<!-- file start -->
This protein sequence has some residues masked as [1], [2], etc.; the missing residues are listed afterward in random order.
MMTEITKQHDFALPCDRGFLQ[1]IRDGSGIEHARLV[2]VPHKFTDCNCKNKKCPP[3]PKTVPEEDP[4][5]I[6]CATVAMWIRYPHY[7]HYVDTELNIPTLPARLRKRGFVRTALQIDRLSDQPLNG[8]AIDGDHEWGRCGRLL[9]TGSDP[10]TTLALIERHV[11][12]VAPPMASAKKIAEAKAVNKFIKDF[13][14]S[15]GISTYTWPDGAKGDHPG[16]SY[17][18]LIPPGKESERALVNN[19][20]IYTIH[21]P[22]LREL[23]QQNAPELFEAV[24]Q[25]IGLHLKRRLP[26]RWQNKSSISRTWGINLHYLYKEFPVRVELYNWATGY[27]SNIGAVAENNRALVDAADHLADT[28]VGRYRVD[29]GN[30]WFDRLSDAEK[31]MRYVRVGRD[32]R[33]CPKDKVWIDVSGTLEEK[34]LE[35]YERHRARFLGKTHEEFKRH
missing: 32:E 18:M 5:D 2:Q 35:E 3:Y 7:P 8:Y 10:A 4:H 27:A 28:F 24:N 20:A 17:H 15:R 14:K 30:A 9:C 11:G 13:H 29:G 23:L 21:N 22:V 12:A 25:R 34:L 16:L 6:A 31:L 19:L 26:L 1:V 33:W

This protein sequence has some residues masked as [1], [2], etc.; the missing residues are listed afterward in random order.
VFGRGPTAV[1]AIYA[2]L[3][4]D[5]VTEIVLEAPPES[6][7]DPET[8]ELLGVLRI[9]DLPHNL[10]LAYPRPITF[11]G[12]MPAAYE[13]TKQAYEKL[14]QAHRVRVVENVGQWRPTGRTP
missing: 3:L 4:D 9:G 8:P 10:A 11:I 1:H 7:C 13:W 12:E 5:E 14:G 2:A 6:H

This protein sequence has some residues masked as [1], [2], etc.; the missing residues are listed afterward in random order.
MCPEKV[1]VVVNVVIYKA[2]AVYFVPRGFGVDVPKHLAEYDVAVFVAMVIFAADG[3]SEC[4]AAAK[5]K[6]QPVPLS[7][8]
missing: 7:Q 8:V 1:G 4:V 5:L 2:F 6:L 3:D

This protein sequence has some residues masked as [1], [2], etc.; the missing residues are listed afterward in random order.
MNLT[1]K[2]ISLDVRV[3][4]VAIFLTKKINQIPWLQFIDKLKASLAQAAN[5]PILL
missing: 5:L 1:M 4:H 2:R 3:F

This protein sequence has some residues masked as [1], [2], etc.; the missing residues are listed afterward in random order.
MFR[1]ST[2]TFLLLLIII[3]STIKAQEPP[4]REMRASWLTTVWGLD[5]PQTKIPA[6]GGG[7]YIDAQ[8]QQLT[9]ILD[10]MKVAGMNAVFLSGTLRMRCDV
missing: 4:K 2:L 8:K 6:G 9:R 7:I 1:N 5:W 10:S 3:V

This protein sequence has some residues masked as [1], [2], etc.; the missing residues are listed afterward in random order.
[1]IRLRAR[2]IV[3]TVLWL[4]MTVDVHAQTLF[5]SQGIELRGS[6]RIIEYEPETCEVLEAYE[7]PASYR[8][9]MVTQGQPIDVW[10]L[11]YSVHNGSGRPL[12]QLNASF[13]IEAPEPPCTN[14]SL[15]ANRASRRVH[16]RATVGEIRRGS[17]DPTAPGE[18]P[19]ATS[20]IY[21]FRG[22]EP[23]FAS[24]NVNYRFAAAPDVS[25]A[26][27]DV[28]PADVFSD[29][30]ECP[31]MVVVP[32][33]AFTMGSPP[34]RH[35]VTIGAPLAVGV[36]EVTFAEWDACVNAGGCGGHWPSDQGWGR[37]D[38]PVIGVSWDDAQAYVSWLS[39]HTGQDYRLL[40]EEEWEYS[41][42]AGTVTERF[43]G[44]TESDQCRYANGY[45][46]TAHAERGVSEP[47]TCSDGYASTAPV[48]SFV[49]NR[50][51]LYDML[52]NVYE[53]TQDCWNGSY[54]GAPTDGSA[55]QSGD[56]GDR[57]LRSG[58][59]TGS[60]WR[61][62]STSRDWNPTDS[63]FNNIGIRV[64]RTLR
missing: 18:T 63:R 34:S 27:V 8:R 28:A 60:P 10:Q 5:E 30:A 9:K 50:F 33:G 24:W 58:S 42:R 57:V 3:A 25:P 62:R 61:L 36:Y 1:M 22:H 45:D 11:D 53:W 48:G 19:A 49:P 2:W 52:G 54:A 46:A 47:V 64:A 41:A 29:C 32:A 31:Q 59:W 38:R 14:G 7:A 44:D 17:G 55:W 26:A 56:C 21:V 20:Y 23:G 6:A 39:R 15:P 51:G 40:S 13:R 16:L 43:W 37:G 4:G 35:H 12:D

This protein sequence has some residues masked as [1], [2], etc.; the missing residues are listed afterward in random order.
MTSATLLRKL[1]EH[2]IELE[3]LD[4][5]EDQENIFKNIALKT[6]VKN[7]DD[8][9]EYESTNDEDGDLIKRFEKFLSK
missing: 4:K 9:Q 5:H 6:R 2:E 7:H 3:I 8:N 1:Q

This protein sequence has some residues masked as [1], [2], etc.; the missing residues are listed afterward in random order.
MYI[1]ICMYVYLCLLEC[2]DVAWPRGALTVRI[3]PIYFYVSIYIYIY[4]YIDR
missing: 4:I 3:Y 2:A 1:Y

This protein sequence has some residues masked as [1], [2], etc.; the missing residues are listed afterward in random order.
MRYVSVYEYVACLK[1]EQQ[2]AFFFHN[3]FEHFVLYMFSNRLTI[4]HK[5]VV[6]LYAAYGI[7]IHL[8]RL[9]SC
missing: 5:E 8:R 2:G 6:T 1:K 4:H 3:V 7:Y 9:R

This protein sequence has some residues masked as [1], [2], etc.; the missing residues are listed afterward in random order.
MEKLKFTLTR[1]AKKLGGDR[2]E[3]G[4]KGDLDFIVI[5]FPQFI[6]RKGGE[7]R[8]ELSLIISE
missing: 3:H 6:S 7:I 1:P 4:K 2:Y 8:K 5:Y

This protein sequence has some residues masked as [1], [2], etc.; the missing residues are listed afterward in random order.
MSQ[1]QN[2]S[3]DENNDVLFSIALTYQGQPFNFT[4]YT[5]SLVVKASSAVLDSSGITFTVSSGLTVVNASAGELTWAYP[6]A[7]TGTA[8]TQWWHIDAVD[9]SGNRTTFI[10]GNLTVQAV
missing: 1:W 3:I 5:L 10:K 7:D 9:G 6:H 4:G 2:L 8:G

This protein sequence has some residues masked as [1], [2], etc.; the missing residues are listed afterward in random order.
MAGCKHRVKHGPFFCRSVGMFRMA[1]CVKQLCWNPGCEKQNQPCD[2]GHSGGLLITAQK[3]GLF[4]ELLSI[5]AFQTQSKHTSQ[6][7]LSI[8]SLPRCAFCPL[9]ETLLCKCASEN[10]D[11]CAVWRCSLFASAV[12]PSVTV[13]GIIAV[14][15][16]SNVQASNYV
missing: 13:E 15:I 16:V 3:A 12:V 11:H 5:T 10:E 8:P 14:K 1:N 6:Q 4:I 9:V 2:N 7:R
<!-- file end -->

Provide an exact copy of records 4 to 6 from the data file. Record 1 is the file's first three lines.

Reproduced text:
This protein sequence has some residues masked as [1], [2], etc.; the missing residues are listed afterward in random order.
MNLT[1]K[2]ISLDVRV[3][4]VAIFLTKKINQIPWLQFIDKLKASLAQAAN[5]PILL
missing: 5:L 1:M 4:H 2:R 3:F

This protein sequence has some residues masked as [1], [2], etc.; the missing residues are listed afterward in random order.
MFR[1]ST[2]TFLLLLIII[3]STIKAQEPP[4]REMRASWLTTVWGLD[5]PQTKIPA[6]GGG[7]YIDAQ[8]QQLT[9]ILD[10]MKVAGMNAVFLSGTLRMRCDV
missing: 4:K 2:L 8:K 6:G 9:R 7:I 1:N 5:W 10:S 3:V

This protein sequence has some residues masked as [1], [2], etc.; the missing residues are listed afterward in random order.
[1]IRLRAR[2]IV[3]TVLWL[4]MTVDVHAQTLF[5]SQGIELRGS[6]RIIEYEPETCEVLEAYE[7]PASYR[8][9]MVTQGQPIDVW[10]L[11]YSVHNGSGRPL[12]QLNASF[13]IEAPEPPCTN[14]SL[15]ANRASRRVH[16]RATVGEIRRGS[17]DPTAPGE[18]P[19]ATS[20]IY[21]FRG[22]EP[23]FAS[24]NVNYRFAAAPDVS[25]A[26][27]DV[28]PADVFSD[29][30]ECP[31]MVVVP[32][33]AFTMGSPP[34]RH[35]VTIGAPLAVGV[36]EVTFAEWDACVNAGGCGGHWPSDQGWGR[37]D[38]PVIGVSWDDAQAYVSWLS[39]HTGQDYRLL[40]EEEWEYS[41][42]AGTVTERF[43]G[44]TESDQCRYANGY[45][46]TAHAERGVSEP[47]TCSDGYASTAPV[48]SFV[49]NR[50][51]LYDML[52]NVYE[53]TQDCWNGSY[54]GAPTDGSA[55]QSGD[56]GDR[57]LRSG[58][59]TGS[60]WR[61][62]STSRDWNPTDS[63]FNNIGIRV[64]RTLR
missing: 18:T 63:R 34:S 27:V 8:R 28:A 60:P 10:Q 5:E 30:A 9:K 50:F 33:G 24:W 58:S 42:R 57:V 3:A 25:P 62:R 61:L 36:Y 1:M 22:H 45:D 11:D 53:W 48:G 19:A 49:P 2:W 52:G 54:A 46:A 47:V 64:A 41:A 29:C 32:A 31:Q 59:W 38:R 14:G 7:A 44:D 17:G 55:W 26:A 56:C 21:V 20:Y 23:G 6:A 39:R 15:P 51:G 40:S 13:R 16:L 43:W 37:G 4:G 35:H 12:D